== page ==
AUGUSTA, Georgia (Reuters) - Zach Johnson has the benefit of twin major boosts going into this week’s Masters, the knowledge that he won here in 2007 after holding off Tiger Woods and the added bonus of victory at last year’s British Open.
As he prepares to compete in his 12th Masters, the American says he always feels inspired when he steps onto the lush fairways at Augusta National but this week he has an extra lift as he brought along the British Open’s prized Claret Jug.
”I saw the Claret Jug last night for the first time in a long time,“ Johnson, 40, told reporters on Monday while preparing for the first of the year’s four major championships. ”Staring at that thing and touching, it gives you a lift.
”My team, if you will, of individuals, guys that I certainly trust - coaches, what-not - have had it (the Jug in their possession). I did get it back this past evening. That’s what it’s about. I want it to be shared.
“You’re talking about two of the biggest, iconic symbols in sports. To have that honor to don the (Masters) Green Jacket and drink out of the Claret Jug is pretty special. I‘m still in awe and pinching myself knowing I’ve got one of each.”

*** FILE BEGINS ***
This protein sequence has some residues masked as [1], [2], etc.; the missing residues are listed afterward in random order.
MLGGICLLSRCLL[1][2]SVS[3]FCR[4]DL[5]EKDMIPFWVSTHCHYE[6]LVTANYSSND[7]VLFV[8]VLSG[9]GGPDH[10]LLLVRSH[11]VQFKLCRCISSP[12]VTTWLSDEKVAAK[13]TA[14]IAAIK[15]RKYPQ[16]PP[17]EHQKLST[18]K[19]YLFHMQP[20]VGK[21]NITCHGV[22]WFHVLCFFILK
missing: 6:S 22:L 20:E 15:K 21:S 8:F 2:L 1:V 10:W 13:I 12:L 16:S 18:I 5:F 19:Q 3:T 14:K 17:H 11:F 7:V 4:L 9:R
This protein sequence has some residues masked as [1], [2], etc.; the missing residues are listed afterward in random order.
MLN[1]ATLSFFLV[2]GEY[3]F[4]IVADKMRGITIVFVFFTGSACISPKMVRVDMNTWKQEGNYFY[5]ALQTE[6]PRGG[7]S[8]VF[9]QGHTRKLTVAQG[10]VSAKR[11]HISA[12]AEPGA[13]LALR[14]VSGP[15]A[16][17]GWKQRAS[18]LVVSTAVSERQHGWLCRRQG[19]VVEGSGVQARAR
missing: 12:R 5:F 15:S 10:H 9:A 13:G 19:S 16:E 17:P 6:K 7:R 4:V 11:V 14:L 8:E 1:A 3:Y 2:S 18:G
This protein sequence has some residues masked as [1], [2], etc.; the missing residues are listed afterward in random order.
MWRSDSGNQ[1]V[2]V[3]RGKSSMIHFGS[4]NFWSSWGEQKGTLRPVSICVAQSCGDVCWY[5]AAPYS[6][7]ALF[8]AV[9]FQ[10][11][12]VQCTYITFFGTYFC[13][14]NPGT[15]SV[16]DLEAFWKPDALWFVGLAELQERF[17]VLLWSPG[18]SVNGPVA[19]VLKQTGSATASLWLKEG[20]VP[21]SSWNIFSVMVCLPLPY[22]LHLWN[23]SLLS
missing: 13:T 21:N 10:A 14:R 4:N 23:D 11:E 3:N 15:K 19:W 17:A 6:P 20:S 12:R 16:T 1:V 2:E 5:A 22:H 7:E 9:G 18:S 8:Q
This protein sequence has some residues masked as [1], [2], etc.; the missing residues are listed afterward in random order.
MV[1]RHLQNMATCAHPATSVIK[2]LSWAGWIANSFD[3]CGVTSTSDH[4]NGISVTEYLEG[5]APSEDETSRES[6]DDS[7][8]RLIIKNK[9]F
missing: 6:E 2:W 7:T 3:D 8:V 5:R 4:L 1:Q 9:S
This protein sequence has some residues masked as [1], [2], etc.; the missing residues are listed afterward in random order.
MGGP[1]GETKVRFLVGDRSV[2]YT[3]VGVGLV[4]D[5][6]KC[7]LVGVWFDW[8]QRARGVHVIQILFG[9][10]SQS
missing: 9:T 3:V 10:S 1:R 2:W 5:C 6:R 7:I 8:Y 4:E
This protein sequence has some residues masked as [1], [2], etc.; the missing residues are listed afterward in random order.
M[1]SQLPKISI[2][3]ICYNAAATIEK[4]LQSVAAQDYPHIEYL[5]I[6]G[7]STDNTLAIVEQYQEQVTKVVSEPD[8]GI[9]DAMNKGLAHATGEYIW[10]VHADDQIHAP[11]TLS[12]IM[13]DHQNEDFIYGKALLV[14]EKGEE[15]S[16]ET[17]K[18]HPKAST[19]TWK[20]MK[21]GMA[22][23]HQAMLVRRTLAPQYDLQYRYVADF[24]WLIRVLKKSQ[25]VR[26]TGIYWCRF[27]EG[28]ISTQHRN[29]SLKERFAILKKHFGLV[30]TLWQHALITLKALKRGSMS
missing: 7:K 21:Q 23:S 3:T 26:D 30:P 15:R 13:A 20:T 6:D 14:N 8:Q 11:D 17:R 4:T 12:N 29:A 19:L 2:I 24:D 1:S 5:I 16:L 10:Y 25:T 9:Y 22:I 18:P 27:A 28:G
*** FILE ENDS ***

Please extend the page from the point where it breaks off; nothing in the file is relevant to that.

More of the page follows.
Johnson, like other former winners of the Masters, is not permitted by tournament organizers to remove his coveted Green Jacket from Augusta National and he therefore plans to pair up his two major trophies this week in a rare photo opportunity.
“I don’t know history all that well but my guess is that doesn’t happen that often,” Johnson said of the chance to photograph the Claret Jug and Green Jacket together.
“I might try to introduce it (the Jug) to Mr. Green Jacket,” the 12-times PGA Tour winner said with a smile. “My family and I will try to orchestrate something like that.”
Johnson, who clinched the first of his two major titles at Augusta National in 2007 when he held off a late challenge by four-times winner Woods to triumph by two shots, is happy with the state of his game heading into this week’s edition.
”My game feels good,“ said Johnson, who claimed last year’s British Open in a three-way playoff. ”I’ve seen some nice trajectory over the last few weeks, specifically with my putter but then also with my ball striking.
“But regardless of how my game is coming into this week, it’s the Masters. It’s not hard to get pumped up and in that competitive spirit to play here, so I‘m excited.”
Editing by Frank Pingue